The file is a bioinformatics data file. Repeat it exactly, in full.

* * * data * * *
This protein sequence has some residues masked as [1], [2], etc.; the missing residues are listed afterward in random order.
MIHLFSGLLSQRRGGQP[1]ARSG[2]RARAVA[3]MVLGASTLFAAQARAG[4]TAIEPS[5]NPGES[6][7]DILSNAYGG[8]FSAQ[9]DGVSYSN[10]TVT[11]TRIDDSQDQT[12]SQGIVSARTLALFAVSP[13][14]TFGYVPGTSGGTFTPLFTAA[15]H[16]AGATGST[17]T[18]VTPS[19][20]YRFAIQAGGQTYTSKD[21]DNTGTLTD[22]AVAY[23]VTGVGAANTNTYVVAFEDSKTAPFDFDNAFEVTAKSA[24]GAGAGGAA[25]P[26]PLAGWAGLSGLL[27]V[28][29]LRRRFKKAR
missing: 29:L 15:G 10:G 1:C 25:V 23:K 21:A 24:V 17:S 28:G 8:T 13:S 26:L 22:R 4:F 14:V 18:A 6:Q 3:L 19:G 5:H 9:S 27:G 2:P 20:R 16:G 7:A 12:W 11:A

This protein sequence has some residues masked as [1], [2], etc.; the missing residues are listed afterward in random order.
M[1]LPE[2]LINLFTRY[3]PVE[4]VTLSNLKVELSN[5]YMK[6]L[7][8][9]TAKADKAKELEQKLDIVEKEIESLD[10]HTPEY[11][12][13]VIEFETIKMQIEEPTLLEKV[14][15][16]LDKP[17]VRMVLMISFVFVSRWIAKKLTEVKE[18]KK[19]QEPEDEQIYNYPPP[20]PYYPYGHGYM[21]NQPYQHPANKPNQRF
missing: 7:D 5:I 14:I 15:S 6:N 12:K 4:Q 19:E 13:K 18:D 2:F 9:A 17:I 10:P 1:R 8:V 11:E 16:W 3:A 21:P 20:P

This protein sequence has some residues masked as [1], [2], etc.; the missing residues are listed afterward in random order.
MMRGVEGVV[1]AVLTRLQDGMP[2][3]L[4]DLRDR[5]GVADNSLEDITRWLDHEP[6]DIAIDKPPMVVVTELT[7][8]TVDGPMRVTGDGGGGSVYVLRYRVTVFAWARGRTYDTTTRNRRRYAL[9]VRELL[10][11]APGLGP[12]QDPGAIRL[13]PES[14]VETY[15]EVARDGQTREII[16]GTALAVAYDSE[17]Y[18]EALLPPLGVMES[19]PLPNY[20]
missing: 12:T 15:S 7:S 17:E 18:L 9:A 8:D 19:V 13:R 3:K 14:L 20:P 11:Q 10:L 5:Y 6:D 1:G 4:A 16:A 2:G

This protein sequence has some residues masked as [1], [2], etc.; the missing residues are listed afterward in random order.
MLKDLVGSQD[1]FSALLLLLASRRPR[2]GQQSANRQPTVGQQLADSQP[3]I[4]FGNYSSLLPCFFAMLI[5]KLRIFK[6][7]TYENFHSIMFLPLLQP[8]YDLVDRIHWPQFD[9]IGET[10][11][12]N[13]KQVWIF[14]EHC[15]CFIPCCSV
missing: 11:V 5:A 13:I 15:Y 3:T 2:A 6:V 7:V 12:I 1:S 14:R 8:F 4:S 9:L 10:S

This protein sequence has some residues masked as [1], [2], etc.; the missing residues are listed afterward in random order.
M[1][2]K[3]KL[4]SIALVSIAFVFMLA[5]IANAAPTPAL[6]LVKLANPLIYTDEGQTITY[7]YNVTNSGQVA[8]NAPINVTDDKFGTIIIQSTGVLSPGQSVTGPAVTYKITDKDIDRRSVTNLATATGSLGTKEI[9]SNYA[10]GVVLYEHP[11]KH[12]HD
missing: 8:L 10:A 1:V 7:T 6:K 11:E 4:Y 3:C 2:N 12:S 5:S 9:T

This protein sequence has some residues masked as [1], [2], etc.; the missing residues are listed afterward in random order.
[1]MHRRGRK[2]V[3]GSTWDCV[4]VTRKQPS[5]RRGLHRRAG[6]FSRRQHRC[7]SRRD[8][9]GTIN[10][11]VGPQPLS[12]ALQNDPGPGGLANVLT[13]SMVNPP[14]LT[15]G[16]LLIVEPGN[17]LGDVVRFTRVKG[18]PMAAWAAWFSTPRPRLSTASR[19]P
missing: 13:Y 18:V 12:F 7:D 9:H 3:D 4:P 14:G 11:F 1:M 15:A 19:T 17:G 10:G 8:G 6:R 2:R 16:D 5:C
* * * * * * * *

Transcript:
This protein sequence has some residues masked as [1], [2], etc.; the missing residues are listed afterward in random order.
MIHLFSGLLSQRRGGQP[1]ARSG[2]RARAVA[3]MVLGASTLFAAQARAG[4]TAIEPS[5]NPGES[6][7]DILSNAYGG[8]FSAQ[9]DGVSYSN[10]TVT[11]TRIDDSQDQT[12]SQGIVSARTLALFAVSP[13][14]TFGYVPGTSGGTFTPLFTAA[15]H[16]AGATGST[17]T[18]VTPS[19][20]YRFAIQAGGQTYTSKD[21]DNTGTLTD[22]AVAY[23]VTGVGAANTNTYVVAFEDSKTAPFDFDNAFEVTAKSA[24]GAGAGGAA[25]P[26]PLAGWAGLSGLL[27]V[28][29]LRRRFKKAR
missing: 29:L 15:G 10:G 1:C 25:V 23:K 21:A 24:V 17:S 28:G 8:T 13:S 26:L 22:R 4:F 14:V 18:A 6:Q 3:L 19:G 5:H 9:S 27:G 2:P 20:R 16:G 7:A 12:W 11:A

This protein sequence has some residues masked as [1], [2], etc.; the missing residues are listed afterward in random order.
M[1]LPE[2]LINLFTRY[3]PVE[4]VTLSNLKVELSN[5]YMK[6]L[7][8][9]TAKADKAKELEQKLDIVEKEIESLD[10]HTPEY[11][12][13]VIEFETIKMQIEEPTLLEKV[14][15][16]LDKP[17]VRMVLMISFVFVSRWIAKKLTEVKE[18]KK[19]QEPEDEQIYNYPPP[20]PYYPYGHGYM[21]NQPYQHPANKPNQRF
missing: 7:D 5:I 14:I 15:S 6:N 12:K 4:Q 19:E 13:K 18:D 2:F 9:A 17:I 10:P 1:R 8:V 11:E 16:W 3:A 21:P 20:P

This protein sequence has some residues masked as [1], [2], etc.; the missing residues are listed afterward in random order.
MMRGVEGVV[1]AVLTRLQDGMP[2][3]L[4]DLRDR[5]GVADNSLEDITRWLDHEP[6]DIAIDKPPMVVVTELT[7][8]TVDGPMRVTGDGGGGSVYVLRYRVTVFAWARGRTYDTTTRNRRRYAL[9]VRELL[10][11]APGLGP[12]QDPGAIRL[13]PES[14]VETY[15]EVARDGQTREII[16]GTALAVAYDSE[17]Y[18]EALLPPLGVMES[19]PLPNY[20]
missing: 12:T 15:S 7:S 17:E 18:L 9:A 8:D 19:V 13:R 3:K 14:L 20:P 11:Q 10:L 5:Y 6:D 1:G 4:A 16:A 2:G

This protein sequence has some residues masked as [1], [2], etc.; the missing residues are listed afterward in random order.
MLKDLVGSQD[1]FSALLLLLASRRPR[2]GQQSANRQPTVGQQLADSQP[3]I[4]FGNYSSLLPCFFAMLI[5]KLRIFK[6][7]TYENFHSIMFLPLLQP[8]YDLVDRIHWPQFD[9]IGET[10][11][12]N[13]KQVWIF[14]EHC[15]CFIPCCSV
missing: 11:V 5:A 13:I 15:Y 3:T 2:A 6:V 7:V 12:I 1:S 14:R 8:F 4:S 9:L 10:S

This protein sequence has some residues masked as [1], [2], etc.; the missing residues are listed afterward in random order.
M[1][2]K[3]KL[4]SIALVSIAFVFMLA[5]IANAAPTPAL[6]LVKLANPLIYTDEGQTITY[7]YNVTNSGQVA[8]NAPINVTDDKFGTIIIQSTGVLSPGQSVTGPAVTYKITDKDIDRRSVTNLATATGSLGTKEI[9]SNYA[10]GVVLYEHP[11]KH[12]HD
missing: 8:L 10:A 1:V 7:T 6:K 11:E 4:Y 3:C 2:N 12:S 5:S 9:T

This protein sequence has some residues masked as [1], [2], etc.; the missing residues are listed afterward in random order.
[1]MHRRGRK[2]V[3]GSTWDCV[4]VTRKQPS[5]RRGLHRRAG[6]FSRRQHRC[7]SRRD[8][9]GTIN[10][11]VGPQPLS[12]ALQNDPGPGGLANVLT[13]SMVNPP[14]LT[15]G[16]LLIVEPGN[17]LGDVVRFTRVKG[18]PMAAWAAWFSTPRPRLSTASR[19]P
missing: 13:Y 18:V 12:F 7:D 9:H 3:D 4:P 14:G 11:F 1:M 15:A 19:T 17:G 10:G 8:G 6:R 2:R 16:D 5:C